Medical News Sea otters are bouncing back – and into the jaws of great white sharks
17 May 2019
Sea otters (Enhydra lutris) are increasingly being bitten by great white sharksArco/Alamy
By Jake BuehlerDecades of conservation work have boosted sea otter populations in many parts of the North Pacific, but the animals are now being killed by great white sharks.
The sharks aren’t actually trying to eat the otters, preferring calorie-dense, blubbery prey like seals and sea lions. The bites are merely investigative, with sharks recoiling with a mouth of fur instead of a fatty meal. But such bites often cause mortal injuries to the otters, and they’re now happening more often off California’s beaches.
After seeing a growing trend in the number of dead, bitten sea otters being washed ashore, Jerry Moxley, at the Monterey Bay Aquarium, and his colleagues set out to investigate where and when these bites were happening.
The team compiled data on the seasonal movements of sharks and their preferred prey, elephant seals, as well as data on strandings of bitten otters. They used this information to compare the timing of shark bites on prey as well as mistargeted species – otters and humans.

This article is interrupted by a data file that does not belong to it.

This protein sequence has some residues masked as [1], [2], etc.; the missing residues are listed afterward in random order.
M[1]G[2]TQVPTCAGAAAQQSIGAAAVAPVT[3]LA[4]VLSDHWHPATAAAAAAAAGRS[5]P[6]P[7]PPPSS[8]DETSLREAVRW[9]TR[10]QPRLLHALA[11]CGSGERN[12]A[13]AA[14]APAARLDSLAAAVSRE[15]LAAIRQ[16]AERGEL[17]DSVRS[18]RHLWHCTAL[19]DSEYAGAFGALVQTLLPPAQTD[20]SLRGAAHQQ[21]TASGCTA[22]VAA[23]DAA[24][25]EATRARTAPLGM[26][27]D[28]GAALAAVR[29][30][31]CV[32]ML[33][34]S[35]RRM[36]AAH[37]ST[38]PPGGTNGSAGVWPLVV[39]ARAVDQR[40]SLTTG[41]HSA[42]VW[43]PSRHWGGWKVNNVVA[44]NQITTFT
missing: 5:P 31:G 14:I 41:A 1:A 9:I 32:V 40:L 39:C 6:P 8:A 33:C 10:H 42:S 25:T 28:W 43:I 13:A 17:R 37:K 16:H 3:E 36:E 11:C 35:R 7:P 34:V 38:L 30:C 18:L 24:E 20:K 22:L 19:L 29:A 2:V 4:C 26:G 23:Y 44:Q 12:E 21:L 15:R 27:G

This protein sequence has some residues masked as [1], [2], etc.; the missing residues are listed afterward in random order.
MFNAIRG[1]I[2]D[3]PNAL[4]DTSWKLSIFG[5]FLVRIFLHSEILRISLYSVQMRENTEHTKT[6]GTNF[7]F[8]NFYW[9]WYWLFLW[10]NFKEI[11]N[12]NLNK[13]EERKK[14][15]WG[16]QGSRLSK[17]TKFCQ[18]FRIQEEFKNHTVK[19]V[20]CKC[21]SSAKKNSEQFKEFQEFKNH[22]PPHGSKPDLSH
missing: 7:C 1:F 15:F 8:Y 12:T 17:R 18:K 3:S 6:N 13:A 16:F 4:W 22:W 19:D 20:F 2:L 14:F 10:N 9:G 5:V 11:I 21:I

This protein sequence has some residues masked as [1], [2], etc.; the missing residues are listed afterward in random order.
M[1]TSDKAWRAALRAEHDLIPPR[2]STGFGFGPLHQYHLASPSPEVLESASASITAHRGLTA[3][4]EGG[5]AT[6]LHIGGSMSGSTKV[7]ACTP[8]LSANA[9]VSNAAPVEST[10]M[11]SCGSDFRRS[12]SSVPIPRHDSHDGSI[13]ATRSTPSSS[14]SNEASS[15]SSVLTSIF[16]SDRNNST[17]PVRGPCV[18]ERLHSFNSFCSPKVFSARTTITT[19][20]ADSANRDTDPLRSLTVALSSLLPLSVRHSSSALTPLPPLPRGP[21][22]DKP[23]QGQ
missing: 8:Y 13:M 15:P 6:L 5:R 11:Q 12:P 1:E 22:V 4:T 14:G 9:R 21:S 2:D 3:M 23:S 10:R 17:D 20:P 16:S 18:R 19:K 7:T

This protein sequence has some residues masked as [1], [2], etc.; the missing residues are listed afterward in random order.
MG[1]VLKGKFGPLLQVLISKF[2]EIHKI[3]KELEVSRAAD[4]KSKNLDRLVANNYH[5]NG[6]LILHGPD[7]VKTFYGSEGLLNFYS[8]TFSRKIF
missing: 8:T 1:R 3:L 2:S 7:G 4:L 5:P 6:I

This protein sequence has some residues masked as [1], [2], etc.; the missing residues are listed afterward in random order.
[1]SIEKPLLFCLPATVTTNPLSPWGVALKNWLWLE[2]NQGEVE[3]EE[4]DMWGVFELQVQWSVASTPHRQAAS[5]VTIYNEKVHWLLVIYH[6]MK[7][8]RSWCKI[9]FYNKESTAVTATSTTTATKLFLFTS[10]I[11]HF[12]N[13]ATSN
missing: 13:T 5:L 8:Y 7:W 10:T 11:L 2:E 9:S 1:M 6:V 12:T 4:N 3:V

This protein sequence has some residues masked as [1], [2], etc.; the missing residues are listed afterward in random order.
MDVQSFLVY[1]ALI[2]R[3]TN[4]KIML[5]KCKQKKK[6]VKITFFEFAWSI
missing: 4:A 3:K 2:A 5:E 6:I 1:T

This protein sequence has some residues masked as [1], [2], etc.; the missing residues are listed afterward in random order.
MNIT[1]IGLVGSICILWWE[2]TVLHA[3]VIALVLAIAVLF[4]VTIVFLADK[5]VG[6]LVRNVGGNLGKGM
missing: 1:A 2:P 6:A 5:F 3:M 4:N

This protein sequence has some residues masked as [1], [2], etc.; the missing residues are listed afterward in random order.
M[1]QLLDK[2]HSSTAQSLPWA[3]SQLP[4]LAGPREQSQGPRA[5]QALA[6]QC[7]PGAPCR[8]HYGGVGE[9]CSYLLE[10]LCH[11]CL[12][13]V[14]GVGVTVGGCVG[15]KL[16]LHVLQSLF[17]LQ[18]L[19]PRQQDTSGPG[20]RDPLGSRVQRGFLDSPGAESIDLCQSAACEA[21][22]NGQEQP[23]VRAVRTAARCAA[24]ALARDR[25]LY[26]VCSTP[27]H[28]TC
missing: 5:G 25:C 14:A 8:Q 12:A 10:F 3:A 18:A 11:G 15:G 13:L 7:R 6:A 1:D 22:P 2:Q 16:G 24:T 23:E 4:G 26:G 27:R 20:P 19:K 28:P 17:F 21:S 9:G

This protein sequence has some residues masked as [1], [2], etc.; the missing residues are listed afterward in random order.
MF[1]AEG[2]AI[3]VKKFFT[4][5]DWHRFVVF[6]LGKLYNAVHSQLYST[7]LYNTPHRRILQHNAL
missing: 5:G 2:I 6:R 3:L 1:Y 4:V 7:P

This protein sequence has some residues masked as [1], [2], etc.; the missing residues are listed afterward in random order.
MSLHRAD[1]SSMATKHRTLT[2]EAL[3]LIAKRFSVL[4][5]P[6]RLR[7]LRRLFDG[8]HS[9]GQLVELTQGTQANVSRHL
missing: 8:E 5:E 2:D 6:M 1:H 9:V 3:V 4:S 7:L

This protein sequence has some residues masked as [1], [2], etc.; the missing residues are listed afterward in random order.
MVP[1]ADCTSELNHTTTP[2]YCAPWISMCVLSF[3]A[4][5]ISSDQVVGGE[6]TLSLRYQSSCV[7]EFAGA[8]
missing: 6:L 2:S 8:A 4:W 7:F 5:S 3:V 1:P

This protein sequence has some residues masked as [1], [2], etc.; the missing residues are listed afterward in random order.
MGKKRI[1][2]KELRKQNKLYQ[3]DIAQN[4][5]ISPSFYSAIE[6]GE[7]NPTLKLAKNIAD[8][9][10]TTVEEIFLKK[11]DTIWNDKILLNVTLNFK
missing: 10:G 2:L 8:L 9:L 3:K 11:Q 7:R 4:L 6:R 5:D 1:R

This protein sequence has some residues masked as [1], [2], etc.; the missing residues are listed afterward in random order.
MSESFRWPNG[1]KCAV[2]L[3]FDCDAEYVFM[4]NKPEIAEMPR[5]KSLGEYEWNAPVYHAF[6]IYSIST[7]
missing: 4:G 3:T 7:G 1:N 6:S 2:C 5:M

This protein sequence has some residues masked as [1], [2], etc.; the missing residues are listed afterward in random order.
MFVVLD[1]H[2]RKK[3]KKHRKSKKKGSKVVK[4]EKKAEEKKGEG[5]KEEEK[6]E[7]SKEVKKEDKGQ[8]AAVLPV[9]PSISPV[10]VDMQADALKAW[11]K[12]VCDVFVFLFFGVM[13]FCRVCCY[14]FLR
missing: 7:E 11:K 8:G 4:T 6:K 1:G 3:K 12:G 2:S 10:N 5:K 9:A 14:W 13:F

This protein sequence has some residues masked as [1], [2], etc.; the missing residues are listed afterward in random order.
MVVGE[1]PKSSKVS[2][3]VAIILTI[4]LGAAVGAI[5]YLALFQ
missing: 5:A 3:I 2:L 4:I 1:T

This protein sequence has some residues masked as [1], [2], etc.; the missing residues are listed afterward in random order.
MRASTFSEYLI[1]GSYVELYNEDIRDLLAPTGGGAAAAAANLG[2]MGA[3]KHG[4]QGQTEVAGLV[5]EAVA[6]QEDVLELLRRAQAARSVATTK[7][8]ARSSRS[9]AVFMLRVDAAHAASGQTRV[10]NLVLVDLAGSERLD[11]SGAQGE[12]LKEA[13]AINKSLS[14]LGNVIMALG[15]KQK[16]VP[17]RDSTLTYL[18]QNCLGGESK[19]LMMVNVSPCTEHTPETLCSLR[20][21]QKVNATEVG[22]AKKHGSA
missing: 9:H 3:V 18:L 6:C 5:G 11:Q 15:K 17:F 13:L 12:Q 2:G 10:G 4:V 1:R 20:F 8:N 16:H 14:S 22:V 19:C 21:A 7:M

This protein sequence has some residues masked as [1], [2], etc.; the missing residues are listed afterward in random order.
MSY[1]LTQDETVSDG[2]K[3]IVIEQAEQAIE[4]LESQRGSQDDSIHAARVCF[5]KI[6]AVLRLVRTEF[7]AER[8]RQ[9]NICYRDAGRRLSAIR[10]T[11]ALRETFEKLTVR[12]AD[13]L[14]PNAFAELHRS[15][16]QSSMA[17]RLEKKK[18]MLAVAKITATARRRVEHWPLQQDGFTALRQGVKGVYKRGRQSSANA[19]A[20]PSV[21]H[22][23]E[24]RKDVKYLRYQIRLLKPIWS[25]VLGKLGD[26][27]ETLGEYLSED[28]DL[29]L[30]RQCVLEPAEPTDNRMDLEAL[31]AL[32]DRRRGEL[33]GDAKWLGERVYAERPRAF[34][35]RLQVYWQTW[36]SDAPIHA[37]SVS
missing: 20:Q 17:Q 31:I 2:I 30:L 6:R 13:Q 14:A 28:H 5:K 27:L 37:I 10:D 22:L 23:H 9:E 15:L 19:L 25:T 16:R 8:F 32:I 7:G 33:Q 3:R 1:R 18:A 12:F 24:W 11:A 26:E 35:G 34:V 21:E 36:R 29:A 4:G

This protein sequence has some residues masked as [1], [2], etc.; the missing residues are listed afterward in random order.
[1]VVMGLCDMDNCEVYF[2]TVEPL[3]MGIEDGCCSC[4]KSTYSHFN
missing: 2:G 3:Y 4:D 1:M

They found that sea otters were being bitten more frequently in the summer, around the time adult sharks come closer to shore before moving on to seal rookeries.
This is also when humans are most often mistakenly targeted. The researchers think the sharks, low on fat reserves after their migration from feeding grounds hundreds of kilometers out into the Pacific, are less discriminating towards any seal-shaped animals they encounter.
Moxley and his team also found that it was mostly intrepid young and male otters that fell victim to sharks.
“The males and younger otters are more pioneering—more likely to venture into new territory beyond the denser kelp cover in the otters’ core range,” says Moxley.
Because pioneering otters are more at risk of fatal shark encounters, this may make it harder for the species to re-establish itself in other areas.
Brent Hughes, of Sonoma State University, thinks otters may start seeking refuge from the sharks in protected estuaries. He has seen something similar happen in Alaska’s Aleutian Islands, where sea otters hide from orca predation in shallow bays.
Moxley says the findings could help guide otter reintroduction efforts. “By documenting when and where otters are most at risk of shark bites,” says Moxley, “we can adjust rehabilitation and release practices to support survival post-release.”
Journal reference: Ecology and Evolution, DOI: 10.1002/ece3.5209
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